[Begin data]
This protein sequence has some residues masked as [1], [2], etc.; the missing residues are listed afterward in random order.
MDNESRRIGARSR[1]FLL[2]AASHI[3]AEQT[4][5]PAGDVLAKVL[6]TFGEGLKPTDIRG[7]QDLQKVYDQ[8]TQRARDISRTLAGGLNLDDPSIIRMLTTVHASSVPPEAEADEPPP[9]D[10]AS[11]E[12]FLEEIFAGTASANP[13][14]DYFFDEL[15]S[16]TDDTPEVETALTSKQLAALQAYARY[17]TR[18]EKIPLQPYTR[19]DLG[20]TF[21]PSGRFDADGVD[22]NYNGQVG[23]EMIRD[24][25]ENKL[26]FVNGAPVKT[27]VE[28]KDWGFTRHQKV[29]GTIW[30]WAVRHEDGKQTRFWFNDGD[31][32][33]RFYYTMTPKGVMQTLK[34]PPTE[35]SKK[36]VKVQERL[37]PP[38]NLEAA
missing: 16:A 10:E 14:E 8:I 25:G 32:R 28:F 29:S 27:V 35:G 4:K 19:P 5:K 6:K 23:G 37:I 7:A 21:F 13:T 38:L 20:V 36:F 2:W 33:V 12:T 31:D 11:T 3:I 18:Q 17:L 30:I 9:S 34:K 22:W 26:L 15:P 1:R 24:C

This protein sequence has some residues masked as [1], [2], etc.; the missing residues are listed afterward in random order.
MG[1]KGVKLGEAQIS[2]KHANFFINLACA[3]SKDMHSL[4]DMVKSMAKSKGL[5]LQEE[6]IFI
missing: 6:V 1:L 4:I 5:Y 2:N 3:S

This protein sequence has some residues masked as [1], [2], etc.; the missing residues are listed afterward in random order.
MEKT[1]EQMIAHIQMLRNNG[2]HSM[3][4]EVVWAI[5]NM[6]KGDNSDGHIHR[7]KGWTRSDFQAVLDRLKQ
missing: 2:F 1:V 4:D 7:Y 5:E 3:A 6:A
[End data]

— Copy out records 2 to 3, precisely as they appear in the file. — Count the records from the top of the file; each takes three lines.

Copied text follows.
This protein sequence has some residues masked as [1], [2], etc.; the missing residues are listed afterward in random order.
MG[1]KGVKLGEAQIS[2]KHANFFINLACA[3]SKDMHSL[4]DMVKSMAKSKGL[5]LQEE[6]IFI
missing: 6:V 1:L 4:I 5:Y 2:N 3:S

This protein sequence has some residues masked as [1], [2], etc.; the missing residues are listed afterward in random order.
MEKT[1]EQMIAHIQMLRNNG[2]HSM[3][4]EVVWAI[5]NM[6]KGDNSDGHIHR[7]KGWTRSDFQAVLDRLKQ
missing: 2:F 1:V 4:D 7:Y 5:E 3:A 6:A